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Issue 11 • January 2014
Juxtapositions in Speculative Poetry
edited by Joshua Gage

Table of Contents

Editor’s Introduction • Joshua Gage

Pretty Half-Breeds, For Free • Natalia Theodoridou
“hibernation chill” • semi
Like God’s Chorus of Crickets • Alicia Cole
“traversable wormhole” • Julie Bloss Kelsey
When we got out from under Granny’s roof • Jessica Fordham Kidd
The Pornography of Reason • David Barber

Pretty Half-Breeds, For Free

How many years do I carry
on my back? On my chest?
On my palms, how many?

“Fifty, at least,” you might guess.

But it's not fifty, or a hundred
All the years, all the years, I carry.

We were all siblings once
upon a time but each of us
chose our side out of the countless
facets of this rock. Some took wings,
some flippers, some even those other wings
of nice buildings, or not, to rule and be ruled

Many forms in the slave markets of flesh,
a hundred, a hundred and fifty—and one,
many lives.

We were always free to choose
and many changed with time—
but who ever got to pay off this fate:
Height. Depth. Suffocation.

Looking for this touch—the great touch,
the high touch—we became a new species
Half dragons, half men
Half a heart, half a dream

But, always, under the soft epidermis
you can unearth the old skin, stony and hard
the scales, the neurons pulsing always,
the membranes hot—a hundred and fifty seven
and a half—the nails, the nails

And then one day we unfold our limbs,
one day the pulse becomes too strong,
and the membranes break,

and then we beat ourselves against the ice
and then we are put on sale
and find our bodies nailed down and displayed
in a place where time is measured
in half-darks

and many half-darks later
—a thousand
a thousand and one—
with oil lamps and torches
we breathe the height of our bodies
Who wants us? Half blood, who'd want us?
In the end they always choose us, though.
Because—a thousand and two
a thousand and three—
because this counting never stops
And dreams are expensive, you know,
but you can always get pretty half-ones for free.

—Natalia Theodoridou

hibernation chill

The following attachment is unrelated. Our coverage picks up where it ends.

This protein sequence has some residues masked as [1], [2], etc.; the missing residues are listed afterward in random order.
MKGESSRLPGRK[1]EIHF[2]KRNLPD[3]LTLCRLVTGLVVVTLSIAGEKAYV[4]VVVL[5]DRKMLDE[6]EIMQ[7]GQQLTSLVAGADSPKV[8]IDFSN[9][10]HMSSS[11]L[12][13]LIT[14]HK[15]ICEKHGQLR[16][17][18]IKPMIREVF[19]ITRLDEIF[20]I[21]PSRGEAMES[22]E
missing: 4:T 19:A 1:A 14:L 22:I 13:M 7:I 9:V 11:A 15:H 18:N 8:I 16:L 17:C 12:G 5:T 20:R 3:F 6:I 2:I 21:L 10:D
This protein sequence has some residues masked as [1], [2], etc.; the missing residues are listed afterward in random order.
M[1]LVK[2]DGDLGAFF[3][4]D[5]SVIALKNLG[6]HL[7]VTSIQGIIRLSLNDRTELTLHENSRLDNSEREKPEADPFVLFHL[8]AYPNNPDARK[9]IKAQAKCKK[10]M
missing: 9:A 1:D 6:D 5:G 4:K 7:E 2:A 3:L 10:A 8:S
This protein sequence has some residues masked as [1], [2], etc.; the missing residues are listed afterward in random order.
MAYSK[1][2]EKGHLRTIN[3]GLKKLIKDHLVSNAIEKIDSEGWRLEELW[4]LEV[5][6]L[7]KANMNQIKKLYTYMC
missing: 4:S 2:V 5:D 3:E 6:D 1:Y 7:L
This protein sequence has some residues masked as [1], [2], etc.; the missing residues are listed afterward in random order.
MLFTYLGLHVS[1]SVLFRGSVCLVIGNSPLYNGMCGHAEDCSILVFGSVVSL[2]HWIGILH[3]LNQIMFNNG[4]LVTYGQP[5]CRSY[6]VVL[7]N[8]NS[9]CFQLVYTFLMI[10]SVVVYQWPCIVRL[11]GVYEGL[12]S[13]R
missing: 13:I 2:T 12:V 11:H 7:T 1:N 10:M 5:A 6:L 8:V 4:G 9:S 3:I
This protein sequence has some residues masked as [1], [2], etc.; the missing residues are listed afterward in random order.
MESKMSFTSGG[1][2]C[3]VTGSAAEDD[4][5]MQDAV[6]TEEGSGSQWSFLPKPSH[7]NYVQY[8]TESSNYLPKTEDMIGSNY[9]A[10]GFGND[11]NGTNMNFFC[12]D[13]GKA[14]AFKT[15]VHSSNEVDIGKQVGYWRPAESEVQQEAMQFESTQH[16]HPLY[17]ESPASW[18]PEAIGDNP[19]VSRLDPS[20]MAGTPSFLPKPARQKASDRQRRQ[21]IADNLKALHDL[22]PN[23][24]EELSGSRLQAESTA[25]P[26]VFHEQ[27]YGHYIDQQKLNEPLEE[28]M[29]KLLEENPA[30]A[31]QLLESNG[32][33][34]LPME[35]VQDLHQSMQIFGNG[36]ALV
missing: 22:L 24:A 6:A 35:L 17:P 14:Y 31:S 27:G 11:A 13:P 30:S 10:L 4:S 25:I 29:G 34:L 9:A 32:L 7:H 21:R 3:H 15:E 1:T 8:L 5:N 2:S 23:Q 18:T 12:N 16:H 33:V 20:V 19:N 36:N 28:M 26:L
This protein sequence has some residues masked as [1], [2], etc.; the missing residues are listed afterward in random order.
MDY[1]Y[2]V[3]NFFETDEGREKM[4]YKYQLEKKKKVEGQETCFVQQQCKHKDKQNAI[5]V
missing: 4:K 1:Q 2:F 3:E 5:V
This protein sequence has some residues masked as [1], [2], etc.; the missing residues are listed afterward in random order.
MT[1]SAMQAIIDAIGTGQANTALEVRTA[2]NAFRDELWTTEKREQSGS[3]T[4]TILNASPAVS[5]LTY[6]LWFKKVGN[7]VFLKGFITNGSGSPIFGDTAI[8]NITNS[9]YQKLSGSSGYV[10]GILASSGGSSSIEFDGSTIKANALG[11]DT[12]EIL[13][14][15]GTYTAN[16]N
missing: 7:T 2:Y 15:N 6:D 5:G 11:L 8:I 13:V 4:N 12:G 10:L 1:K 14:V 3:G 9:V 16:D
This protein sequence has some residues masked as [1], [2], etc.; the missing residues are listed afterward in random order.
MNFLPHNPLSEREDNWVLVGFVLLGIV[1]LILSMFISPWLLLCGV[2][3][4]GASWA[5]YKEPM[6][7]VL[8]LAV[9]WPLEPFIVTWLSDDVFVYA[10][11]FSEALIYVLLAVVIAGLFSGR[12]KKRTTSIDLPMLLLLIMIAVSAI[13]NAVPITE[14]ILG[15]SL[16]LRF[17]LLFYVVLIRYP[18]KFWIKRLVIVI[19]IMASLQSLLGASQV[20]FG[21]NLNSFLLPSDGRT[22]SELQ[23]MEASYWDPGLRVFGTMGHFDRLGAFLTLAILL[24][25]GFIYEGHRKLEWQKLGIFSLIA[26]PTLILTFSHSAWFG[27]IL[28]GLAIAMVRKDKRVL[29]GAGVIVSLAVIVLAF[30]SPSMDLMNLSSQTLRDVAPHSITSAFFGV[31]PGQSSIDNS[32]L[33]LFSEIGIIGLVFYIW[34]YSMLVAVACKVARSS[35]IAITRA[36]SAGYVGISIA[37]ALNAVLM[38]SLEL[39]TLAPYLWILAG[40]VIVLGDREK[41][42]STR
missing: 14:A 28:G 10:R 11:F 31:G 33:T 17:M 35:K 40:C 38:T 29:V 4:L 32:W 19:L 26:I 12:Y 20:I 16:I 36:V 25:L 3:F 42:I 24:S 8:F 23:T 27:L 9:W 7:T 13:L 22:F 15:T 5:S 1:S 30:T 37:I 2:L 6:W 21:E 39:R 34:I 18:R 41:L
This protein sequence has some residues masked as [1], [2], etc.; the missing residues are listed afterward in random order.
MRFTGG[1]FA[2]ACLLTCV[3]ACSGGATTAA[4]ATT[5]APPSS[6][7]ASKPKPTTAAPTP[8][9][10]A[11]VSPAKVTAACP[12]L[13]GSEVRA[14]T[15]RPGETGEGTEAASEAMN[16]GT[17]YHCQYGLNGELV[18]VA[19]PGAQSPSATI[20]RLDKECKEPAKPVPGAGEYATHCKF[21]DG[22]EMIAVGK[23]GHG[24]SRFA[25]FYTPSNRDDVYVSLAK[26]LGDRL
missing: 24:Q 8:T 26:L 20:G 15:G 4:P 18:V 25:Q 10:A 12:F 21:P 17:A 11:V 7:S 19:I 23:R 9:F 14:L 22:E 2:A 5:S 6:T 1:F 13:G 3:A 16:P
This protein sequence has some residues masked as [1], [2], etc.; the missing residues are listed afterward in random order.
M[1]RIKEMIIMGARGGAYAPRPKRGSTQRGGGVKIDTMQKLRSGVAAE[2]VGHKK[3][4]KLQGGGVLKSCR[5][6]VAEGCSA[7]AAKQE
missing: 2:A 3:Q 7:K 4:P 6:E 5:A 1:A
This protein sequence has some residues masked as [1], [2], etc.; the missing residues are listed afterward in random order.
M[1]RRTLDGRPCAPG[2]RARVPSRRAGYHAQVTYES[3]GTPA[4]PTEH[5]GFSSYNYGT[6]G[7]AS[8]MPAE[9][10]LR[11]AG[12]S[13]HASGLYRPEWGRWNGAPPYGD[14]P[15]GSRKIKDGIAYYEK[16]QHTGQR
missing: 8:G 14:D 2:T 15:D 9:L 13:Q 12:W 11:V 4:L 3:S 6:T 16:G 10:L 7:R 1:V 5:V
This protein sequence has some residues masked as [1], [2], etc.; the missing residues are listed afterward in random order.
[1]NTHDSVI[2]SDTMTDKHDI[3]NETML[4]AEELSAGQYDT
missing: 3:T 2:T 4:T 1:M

beneath feathered wings
new scales glisten


Like God's Chorus of Crickets

The naturalist splices the recordings together.
Track one: crickets, their high, bright summer
voices.  Track two: slowed down.  A choir,
thick with air; the cathedral's light-suffused
walls the edges of a field.  Track three: solar
cycle, the rim of Andromeda.  A shifting
protuberance of rough sand, bare antennae
moving with a sound just past the discordance
of a badly strung violin.  Difference
and repetition, the strange tonality of existence
rebounding between two galaxies, the naturalist
splicing the recordings together.

—Alicia Cole

traversable wormhole—
the small puncture
in your flight suit

—Julie Bloss Kelsey

When we got out from under Granny's roof

It was a long time in the making, 
but we finally had a home
of our own.

Our ancestors had to flit about
outside. They weren’t able
to haunt our new walls.

Room by room

She called out her best recipes
through my dreams
and by the wind creeping past
the kitchen window.

a place to bathe
a place for children to hide

There’s really no hiding from those
who’ve lived in this valley
so long they are trees and rocks
and a murmuring creek.

and seek
and hide and practice
the new dirty words
they had learned and stored away.

He laughed at their little rebellion
and would have scared them a bit
if he had been a ghost like the stories.

A place for cats to live behind.
A place for dogs to crawl under.

The animals see everyone who followed us 
from the old house places.
They nuzzle the ghosts on the porch
once we’ve all gone to bed.

A road cut up from the highway.
Gardens sprawling out
as we cleared the rocks.
Better than our warmest quilt.

She reminds me that she sewed that quilt
before Granny was even born.

—Jessica Fordham Kidd

The Pornography of Reason

Francis Galton. He read as a toddler
and knew Greek and long division at five,
and by the age of six was insufferable.
Cutting a round cake on scientific principles.
Avalanches of the Jungfrau .
Aristotle’s meteorology.

Half-cousin to Darwin . A whole tribe
burdened with brains and out of touch
with happiness. Cracked once, like a plate.
Inquiries into the efficacy of prayer.
The patterns in thumb and finger marks.
Arithmetic by smell.

An explorer, when maps had secrets still
and volunteers to tramp across a continent
searching for the wellspring of the Nile .
Hints for Travelers
and The Art of Travel—
shifts and contrivances available in wild parts.

Something not quite right with Stanley .
Galton spared no pains exposing
he was Welsh and illegitimate.
Sun signals to Mars.
Intelligible signals between neighbouring stars.
The relative sensitivity of men and women at the nape of the neck.

He counted and measured everything
from the attractiveness of women
to the fidgeting in public lectures.
A Beauty Map of Great Britain .
Three generations of lunatic cats. The history of twins
and the power of nature and nurture.

He blamed his childless marriage on his wife,
plain and doleful, and on her late, frail father
for siring such as her. No one was spared.
Deterioration of the British Race.
Eugenics, its definition, scope and aims.
Eugenics and the Jew.

His novel Kantsaywhere reveals nothing of pity;
a world immune to love and kindness, testing
who is fit to breed. The pornography of reason.
After his death, his family burnt the worst of it.
Imagine the smoke of words; imagine it ever more
rational; imagine the hiss of Zyklon B.

—David Barber